Walter Graff writes:
Interesting web page Walter. But as he says, if you calibrate it doesn't matter what percentage gray card you use. Just like the Zone System, I base my calibrations on dmin of the printstock. I adjust to get the maximum (visual) black that is possible before reciprocity sets in.
Steven Poster ASC
>Interesting web page Walter
But as he says, if you calibrate it doesn't matter what percentage gray Card you use.
I thought it was interesting too, hence why I shared it. But like everything else in life we find that references are never written in stone and there is room for error. Or as the article states =8Cwhatever method of setting exposure works for you, use it.
I just wanted folks to see that 18% grey technically is a figment of the imagination, or of any one manufacturer and not another, or as the article states, someone made it up, but who?
>Just like the Zone System, I base my calibrations on dmin of the >printstock.
I adjust to get the maximum (visual) black that is possible before reciprocity sets in.
And you'd be more accurate there than a person assuming 18% was accurate.
Producer, Director, Creative Director, Cinematographer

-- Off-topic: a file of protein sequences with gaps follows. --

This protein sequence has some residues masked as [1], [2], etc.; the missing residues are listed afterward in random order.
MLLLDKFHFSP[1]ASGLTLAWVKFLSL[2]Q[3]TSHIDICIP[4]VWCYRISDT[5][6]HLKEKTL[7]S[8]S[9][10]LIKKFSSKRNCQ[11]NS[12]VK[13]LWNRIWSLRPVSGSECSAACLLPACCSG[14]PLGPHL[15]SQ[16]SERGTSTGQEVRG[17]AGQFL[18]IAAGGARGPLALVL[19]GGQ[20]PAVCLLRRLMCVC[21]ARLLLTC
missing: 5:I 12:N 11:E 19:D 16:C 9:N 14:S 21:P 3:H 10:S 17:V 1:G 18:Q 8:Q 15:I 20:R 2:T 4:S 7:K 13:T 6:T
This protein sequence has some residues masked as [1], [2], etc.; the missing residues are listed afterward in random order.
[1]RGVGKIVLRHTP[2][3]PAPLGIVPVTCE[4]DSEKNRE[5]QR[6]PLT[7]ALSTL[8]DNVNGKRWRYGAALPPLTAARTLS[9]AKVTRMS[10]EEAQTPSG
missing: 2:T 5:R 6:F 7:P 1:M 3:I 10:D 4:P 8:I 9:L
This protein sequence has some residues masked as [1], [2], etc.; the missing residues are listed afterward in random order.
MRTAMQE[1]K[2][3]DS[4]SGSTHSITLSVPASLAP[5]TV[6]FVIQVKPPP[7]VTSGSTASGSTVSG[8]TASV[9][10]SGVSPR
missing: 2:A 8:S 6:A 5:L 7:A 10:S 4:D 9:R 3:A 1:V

HellGate Pictures, Inc.
Walter Graff wrote :
Yah, interesting article Walter. My Canon D60 does the same thing, shooting a grey card using the built-in metering and using a separate exposure from my Sekonic produces about a 1/2 to 1/3 stop underexposure, but I thought it was the camera's firmware that was automatically underexposing the image in order to prevent highlight burnouts. The reason behind this thinking was that the earlier firmware on my Canon (1.0.2) didn't produce this underexposure (it shot 18% grey at the middle of the histogram), but when I upgraded to 1.0.4, then I had to deal with this "slight" but rather annoying underexposure problem. It's nice to know I guess that it's actually a mis-calibration in the metering and not some engineers over at Canon thinking I need a bit more overexposure latitude, so they're dialling it in for me automatically.
Post Production Artist
Virginia Beach, VA
Jason Rodriguez wrote:
>but I thought it was the camera's firmware that was automatically >underexposing the image in order to prevent highlight burnouts.
A digital camera should have a setting that automatically sets the exposure (or indicates it, in manual mode) so that no pixels are blown out -- so that you retain the entire dynamic range for post-shoot correction. Of course, you could ignore that if you want to blow things out, obviously, especially if the sensor's dynamic range isn't as wide as that of your subject.
© copyright CML, all rights reserved